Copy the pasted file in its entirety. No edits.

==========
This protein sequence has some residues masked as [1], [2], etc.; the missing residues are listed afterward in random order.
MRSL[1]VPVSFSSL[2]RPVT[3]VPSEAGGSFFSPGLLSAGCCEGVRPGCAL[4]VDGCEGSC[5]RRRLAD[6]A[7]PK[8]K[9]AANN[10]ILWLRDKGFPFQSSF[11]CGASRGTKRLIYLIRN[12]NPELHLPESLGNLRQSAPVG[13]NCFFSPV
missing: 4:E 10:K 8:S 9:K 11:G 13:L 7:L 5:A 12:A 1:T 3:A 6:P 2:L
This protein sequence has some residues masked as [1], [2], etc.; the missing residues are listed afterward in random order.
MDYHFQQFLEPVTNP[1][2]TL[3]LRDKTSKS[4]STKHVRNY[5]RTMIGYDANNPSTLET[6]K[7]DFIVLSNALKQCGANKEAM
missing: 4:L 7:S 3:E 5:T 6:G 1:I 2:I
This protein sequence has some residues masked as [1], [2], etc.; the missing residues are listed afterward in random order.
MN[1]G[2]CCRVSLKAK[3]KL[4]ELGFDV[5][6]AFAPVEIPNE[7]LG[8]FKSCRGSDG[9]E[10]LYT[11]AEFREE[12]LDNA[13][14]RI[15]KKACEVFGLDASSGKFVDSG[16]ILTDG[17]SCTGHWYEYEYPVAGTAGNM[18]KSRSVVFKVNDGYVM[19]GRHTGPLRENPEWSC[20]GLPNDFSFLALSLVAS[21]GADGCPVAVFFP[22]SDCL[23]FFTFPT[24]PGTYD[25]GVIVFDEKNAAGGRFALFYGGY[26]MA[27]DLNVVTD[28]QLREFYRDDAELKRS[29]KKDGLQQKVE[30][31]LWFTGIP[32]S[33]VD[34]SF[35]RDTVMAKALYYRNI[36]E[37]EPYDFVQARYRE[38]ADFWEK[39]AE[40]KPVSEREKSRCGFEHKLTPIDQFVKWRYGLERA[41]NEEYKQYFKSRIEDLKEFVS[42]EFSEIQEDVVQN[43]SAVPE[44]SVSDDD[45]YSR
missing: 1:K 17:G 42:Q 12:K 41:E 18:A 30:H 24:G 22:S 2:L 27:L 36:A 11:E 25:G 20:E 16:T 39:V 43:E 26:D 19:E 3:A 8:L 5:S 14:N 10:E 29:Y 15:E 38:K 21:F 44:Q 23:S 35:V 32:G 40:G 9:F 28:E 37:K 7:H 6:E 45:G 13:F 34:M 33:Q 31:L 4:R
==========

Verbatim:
This protein sequence has some residues masked as [1], [2], etc.; the missing residues are listed afterward in random order.
MRSL[1]VPVSFSSL[2]RPVT[3]VPSEAGGSFFSPGLLSAGCCEGVRPGCAL[4]VDGCEGSC[5]RRRLAD[6]A[7]PK[8]K[9]AANN[10]ILWLRDKGFPFQSSF[11]CGASRGTKRLIYLIRN[12]NPELHLPESLGNLRQSAPVG[13]NCFFSPV
missing: 4:E 10:K 8:S 9:K 11:G 13:L 7:L 5:A 12:A 1:T 3:A 6:P 2:L
This protein sequence has some residues masked as [1], [2], etc.; the missing residues are listed afterward in random order.
MDYHFQQFLEPVTNP[1][2]TL[3]LRDKTSKS[4]STKHVRNY[5]RTMIGYDANNPSTLET[6]K[7]DFIVLSNALKQCGANKEAM
missing: 4:L 7:S 3:E 5:T 6:G 1:I 2:I
This protein sequence has some residues masked as [1], [2], etc.; the missing residues are listed afterward in random order.
MN[1]G[2]CCRVSLKAK[3]KL[4]ELGFDV[5][6]AFAPVEIPNE[7]LG[8]FKSCRGSDG[9]E[10]LYT[11]AEFREE[12]LDNA[13][14]RI[15]KKACEVFGLDASSGKFVDSG[16]ILTDG[17]SCTGHWYEYEYPVAGTAGNM[18]KSRSVVFKVNDGYVM[19]GRHTGPLRENPEWSC[20]GLPNDFSFLALSLVAS[21]GADGCPVAVFFP[22]SDCL[23]FFTFPT[24]PGTYD[25]GVIVFDEKNAAGGRFALFYGGY[26]MA[27]DLNVVTD[28]QLREFYRDDAELKRS[29]KKDGLQQKVE[30][31]LWFTGIP[32]S[33]VD[34]SF[35]RDTVMAKALYYRNI[36]E[37]EPYDFVQARYRE[38]ADFWEK[39]AE[40]KPVSEREKSRCGFEHKLTPIDQFVKWRYGLERA[41]NEEYKQYFKSRIEDLKEFVS[42]EFSEIQEDVVQN[43]SAVPE[44]SVSDDD[45]YSR
missing: 1:K 17:G 42:Q 12:K 41:E 18:A 30:H 24:G 22:S 2:L 27:L 36:A 11:E 25:G 20:E 16:T 39:V 43:E 26:D 19:E 3:A 8:L 5:S 14:N 10:E 29:Y 15:E 38:K 21:F 44:Q 23:S 35:V 32:G 40:G 9:F 28:E 37:K 7:H 6:E 45:G 13:F 34:M 33:Q 31:L 4:R